Outright US assistance to the North African economy, such as food allocation and dollar credits. Is handled by France through secondary allocations from grants to France and the French Union.
While both Tunisia and Morocco could conceivably manage to exist economically Independent of France in thc foreseeable future, the economy of Algeria has been so geared to that of France that chaos and famine would probably result if the French were to withdraw. Almost the entire production of food crops (including the winehich provides Algeria its major means of payment In international trade. Is in the hands of European Algerians. In Morocco and Tunisia, while public utilities and virtually all large-scale private business enterprises are French monopolies,native economic life has been fostered rather than hindered, and French penetration is highly localized and concentrated. In Algeria, on thc other hand, native agriculture and other means of livelihood, never very productive, have been dislocated; and thc sharply increased native population cannot obtain its food or derive Its living from its own lands.
Although the finances of the protectorates of Morocco and Tunisia, and of Algeria are not managed dirccUy from Paris. In thc last analysis they are under French control, so that problems of budget, International trade, dollar credits, and the seemingly uncontrollable inflation are almost the same as those of the mother country.
The French have been gradually Increasing their troop strength in North Africa despite the drain on their effectives resulting from the current campaigns in Indochina
and Madagascar, Inilitary strength in thc area, Including Navy and Air Force, was estimateden The total ground force strength is, of0 are in0 in Algeria,0 in Tunisia. These, however, Include garrison troops and trainees whose effectiveness would be limited by currently inadequate transportation facilities. In case of serious trouble, they could be supplemented from0 troops at present in the French zone of Germany. Such drafts would depend, of course, on thc internal situation in France, as there arcrench operational troops in all Europe and North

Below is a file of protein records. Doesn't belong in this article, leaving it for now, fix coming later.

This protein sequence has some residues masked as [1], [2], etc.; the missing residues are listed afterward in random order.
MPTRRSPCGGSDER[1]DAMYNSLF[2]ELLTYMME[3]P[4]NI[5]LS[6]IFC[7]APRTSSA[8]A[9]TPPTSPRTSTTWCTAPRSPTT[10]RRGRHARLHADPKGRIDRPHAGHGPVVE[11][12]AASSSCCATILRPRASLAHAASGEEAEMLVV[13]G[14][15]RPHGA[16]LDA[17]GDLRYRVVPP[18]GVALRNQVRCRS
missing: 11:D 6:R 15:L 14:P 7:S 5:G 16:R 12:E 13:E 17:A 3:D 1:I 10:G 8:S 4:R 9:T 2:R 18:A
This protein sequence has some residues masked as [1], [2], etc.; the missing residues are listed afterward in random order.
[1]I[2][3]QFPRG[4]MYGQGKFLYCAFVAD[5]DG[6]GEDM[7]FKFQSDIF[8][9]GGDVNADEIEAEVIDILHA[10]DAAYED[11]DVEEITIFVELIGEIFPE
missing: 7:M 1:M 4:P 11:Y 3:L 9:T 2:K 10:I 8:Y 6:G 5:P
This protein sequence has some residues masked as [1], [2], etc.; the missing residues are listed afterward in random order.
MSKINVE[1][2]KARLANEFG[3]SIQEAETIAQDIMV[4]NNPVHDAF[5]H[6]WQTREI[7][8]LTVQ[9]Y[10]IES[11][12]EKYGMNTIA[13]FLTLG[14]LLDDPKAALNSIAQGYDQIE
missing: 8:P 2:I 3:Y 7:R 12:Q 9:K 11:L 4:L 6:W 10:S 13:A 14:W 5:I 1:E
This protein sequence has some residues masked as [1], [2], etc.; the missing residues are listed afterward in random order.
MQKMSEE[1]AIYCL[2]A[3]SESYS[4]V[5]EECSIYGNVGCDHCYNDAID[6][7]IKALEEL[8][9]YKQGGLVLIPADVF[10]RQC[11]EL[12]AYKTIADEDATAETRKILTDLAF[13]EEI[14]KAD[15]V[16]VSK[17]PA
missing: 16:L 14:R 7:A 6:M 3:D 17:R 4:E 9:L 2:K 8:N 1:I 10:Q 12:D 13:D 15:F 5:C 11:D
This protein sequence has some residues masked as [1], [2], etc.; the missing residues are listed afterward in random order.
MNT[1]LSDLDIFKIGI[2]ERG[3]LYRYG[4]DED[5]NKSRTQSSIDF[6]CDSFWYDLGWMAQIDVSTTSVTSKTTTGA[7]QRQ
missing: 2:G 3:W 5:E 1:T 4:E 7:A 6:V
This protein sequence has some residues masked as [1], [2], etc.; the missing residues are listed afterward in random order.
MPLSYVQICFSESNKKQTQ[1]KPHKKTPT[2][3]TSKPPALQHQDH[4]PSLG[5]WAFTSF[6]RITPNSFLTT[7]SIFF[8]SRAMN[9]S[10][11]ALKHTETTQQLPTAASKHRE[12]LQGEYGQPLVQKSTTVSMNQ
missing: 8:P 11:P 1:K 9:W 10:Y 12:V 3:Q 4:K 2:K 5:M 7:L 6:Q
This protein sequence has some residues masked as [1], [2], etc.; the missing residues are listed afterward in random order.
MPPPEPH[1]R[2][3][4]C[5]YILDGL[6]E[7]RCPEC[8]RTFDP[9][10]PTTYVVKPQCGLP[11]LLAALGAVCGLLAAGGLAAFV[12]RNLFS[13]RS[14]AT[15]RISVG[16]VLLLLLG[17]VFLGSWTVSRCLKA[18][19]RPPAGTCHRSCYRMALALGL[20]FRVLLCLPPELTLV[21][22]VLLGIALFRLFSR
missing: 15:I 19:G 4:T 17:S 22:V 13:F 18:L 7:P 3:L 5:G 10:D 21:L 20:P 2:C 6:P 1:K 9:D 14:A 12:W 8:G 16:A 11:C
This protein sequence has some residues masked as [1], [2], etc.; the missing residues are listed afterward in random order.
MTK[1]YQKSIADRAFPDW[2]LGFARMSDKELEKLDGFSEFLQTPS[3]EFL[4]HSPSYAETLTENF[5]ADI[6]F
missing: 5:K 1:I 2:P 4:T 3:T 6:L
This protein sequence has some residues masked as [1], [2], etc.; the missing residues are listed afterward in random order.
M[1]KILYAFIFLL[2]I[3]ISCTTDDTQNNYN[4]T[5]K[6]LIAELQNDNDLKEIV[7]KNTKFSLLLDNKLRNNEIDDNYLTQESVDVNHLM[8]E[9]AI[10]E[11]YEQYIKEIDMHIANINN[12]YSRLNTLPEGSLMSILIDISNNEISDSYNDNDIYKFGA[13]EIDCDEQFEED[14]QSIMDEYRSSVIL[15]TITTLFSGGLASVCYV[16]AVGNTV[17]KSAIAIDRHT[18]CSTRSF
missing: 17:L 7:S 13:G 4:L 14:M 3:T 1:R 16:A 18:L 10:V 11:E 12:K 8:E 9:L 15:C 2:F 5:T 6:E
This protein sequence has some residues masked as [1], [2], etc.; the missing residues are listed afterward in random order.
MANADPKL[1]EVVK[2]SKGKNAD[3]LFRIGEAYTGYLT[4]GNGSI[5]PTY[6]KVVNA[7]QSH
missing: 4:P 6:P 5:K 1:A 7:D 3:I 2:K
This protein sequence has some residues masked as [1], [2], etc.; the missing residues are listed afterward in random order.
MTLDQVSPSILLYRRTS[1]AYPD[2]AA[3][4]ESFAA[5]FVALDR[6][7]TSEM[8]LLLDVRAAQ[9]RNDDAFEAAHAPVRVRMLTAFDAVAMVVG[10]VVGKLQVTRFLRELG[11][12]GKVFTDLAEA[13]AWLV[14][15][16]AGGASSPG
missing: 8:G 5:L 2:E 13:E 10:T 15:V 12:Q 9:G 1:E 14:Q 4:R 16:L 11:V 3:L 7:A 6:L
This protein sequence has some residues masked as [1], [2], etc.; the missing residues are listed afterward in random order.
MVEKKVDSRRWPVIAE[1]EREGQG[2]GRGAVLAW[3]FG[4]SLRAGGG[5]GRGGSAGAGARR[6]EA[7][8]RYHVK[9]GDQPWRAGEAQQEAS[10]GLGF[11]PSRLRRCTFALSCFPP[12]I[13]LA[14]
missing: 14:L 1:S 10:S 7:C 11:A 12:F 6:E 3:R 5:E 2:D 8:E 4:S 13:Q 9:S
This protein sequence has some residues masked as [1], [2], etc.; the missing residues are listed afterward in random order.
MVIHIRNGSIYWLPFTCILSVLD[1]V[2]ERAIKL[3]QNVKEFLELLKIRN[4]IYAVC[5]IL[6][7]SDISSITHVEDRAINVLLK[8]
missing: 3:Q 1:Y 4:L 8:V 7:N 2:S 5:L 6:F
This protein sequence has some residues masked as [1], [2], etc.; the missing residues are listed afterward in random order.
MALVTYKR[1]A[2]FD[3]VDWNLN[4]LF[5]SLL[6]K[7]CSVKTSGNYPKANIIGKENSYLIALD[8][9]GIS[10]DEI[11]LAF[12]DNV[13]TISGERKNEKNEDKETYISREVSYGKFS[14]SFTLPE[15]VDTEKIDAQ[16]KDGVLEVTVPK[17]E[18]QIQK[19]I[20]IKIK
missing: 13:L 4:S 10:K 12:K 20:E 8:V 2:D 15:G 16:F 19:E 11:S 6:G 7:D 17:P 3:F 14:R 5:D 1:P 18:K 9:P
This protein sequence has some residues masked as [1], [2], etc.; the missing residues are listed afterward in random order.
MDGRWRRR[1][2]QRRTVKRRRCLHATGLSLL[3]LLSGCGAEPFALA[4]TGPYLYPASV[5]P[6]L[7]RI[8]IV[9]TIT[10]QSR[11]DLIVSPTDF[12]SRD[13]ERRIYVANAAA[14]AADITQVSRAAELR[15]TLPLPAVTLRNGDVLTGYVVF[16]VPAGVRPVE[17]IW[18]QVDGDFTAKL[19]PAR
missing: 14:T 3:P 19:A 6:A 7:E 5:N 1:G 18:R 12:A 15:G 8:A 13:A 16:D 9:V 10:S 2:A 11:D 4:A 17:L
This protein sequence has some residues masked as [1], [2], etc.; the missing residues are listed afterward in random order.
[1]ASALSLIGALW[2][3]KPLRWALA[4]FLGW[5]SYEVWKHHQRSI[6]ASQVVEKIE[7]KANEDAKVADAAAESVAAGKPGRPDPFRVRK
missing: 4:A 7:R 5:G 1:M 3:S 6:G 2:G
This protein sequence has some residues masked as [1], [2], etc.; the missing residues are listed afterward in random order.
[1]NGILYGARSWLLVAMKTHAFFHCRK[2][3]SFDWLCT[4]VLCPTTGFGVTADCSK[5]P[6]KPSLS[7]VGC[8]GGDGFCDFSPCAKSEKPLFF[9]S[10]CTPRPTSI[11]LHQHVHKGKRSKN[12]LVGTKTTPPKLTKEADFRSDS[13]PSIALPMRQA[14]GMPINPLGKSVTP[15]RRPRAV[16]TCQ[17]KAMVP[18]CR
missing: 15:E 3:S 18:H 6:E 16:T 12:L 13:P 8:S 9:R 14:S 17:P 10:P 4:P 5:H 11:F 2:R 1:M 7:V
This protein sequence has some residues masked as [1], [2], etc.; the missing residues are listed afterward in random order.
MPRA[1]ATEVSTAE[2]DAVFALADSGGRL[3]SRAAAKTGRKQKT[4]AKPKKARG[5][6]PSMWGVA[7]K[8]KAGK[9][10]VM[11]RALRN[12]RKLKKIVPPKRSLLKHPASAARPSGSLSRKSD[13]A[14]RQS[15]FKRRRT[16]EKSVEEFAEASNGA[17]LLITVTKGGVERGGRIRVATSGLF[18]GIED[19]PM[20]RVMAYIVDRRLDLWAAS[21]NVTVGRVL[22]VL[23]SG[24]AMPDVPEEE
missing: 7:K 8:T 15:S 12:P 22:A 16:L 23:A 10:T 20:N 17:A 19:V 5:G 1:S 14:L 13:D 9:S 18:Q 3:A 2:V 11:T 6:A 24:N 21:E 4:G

The French couldocal not or revolt but would have difficulty inidespread rebellion.eries of sporadic uprisings would seriously endanger the French position because France has no Army general reserve to deal with new colonial troubles.
The Intelligence Organization of the Department of State dissent* fromt believes that the cumulative effect of that paper Is:
(ii) to present the French and the nationalists as hopelessly deadlocked with regard to the future political development of North Africa, and to suggest that the deadlock can only be broken by nationalist rebellion followed by French repression. While OIR admits thisossibility and that it would have serious consequences for the US, OIR's evaluation of the present situation indicates that thereistinct possibility that the French and the nationalists will reach peaceably an agreement on the political evolution of the area;
(b> to overemphasize the possibility that Communist strength and influence will increase.evelopment is possible, but no more probable than an opposite trend. The Communists in North Africa have made no appreciable gams during the past year in the formationnited political front with the nationalists, and their general position has been weakened by the recent isolation of and set-back to the Communists in France;
(c) to overstrcss the possibility that the Communists would gain control of North Africa in the event that the nationalists succeed In "achievingf this transition were Achieved peacefully, the likelihood of the Communists' seizing control Is slight. If independence were won through revolution, it is lust as likely that the nationalists would contain the Communists (who are almost entirely European) as that the Communists would assume control of the new regimes.Original document.